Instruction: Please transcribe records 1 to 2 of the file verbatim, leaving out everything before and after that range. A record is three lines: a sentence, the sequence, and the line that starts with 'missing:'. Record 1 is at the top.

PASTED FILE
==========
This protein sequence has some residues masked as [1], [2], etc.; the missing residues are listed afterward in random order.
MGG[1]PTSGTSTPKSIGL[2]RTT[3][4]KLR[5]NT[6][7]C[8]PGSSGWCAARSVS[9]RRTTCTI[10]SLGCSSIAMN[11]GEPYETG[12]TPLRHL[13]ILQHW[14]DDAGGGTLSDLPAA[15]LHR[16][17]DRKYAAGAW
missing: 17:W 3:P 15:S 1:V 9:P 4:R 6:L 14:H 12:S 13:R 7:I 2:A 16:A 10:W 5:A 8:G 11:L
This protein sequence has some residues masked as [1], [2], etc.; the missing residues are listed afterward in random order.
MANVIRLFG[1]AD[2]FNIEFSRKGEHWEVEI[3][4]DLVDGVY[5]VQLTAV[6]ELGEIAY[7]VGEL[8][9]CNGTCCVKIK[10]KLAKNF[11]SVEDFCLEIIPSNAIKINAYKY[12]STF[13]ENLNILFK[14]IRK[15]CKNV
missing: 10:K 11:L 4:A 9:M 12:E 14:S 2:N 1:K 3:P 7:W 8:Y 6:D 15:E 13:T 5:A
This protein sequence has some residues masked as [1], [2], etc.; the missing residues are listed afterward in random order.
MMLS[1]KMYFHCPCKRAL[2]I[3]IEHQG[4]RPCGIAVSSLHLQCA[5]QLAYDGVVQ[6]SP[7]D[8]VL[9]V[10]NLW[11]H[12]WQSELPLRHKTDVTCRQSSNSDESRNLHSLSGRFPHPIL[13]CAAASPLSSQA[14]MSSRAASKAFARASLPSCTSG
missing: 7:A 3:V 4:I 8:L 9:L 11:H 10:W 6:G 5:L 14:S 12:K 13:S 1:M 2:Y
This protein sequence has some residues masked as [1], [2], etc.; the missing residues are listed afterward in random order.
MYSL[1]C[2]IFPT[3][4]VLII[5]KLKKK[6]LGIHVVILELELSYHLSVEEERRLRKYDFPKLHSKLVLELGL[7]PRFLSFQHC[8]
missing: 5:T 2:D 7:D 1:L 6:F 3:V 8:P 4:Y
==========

This protein sequence has some residues masked as [1], [2], etc.; the missing residues are listed afterward in random order.
MGG[1]PTSGTSTPKSIGL[2]RTT[3][4]KLR[5]NT[6][7]C[8]PGSSGWCAARSVS[9]RRTTCTI[10]SLGCSSIAMN[11]GEPYETG[12]TPLRHL[13]ILQHW[14]DDAGGGTLSDLPAA[15]LHR[16][17]DRKYAAGAW
missing: 17:W 3:P 15:S 1:V 9:P 4:R 6:L 14:H 12:S 13:R 7:I 2:A 16:A 10:W 5:A 8:G 11:L
This protein sequence has some residues masked as [1], [2], etc.; the missing residues are listed afterward in random order.
MANVIRLFG[1]AD[2]FNIEFSRKGEHWEVEI[3][4]DLVDGVY[5]VQLTAV[6]ELGEIAY[7]VGEL[8][9]CNGTCCVKIK[10]KLAKNF[11]SVEDFCLEIIPSNAIKINAYKY[12]STF[13]ENLNILFK[14]IRK[15]CKNV
missing: 10:K 11:L 4:A 9:M 12:E 14:S 2:N 1:K 3:P 7:W 8:Y 6:D 15:E 13:T 5:A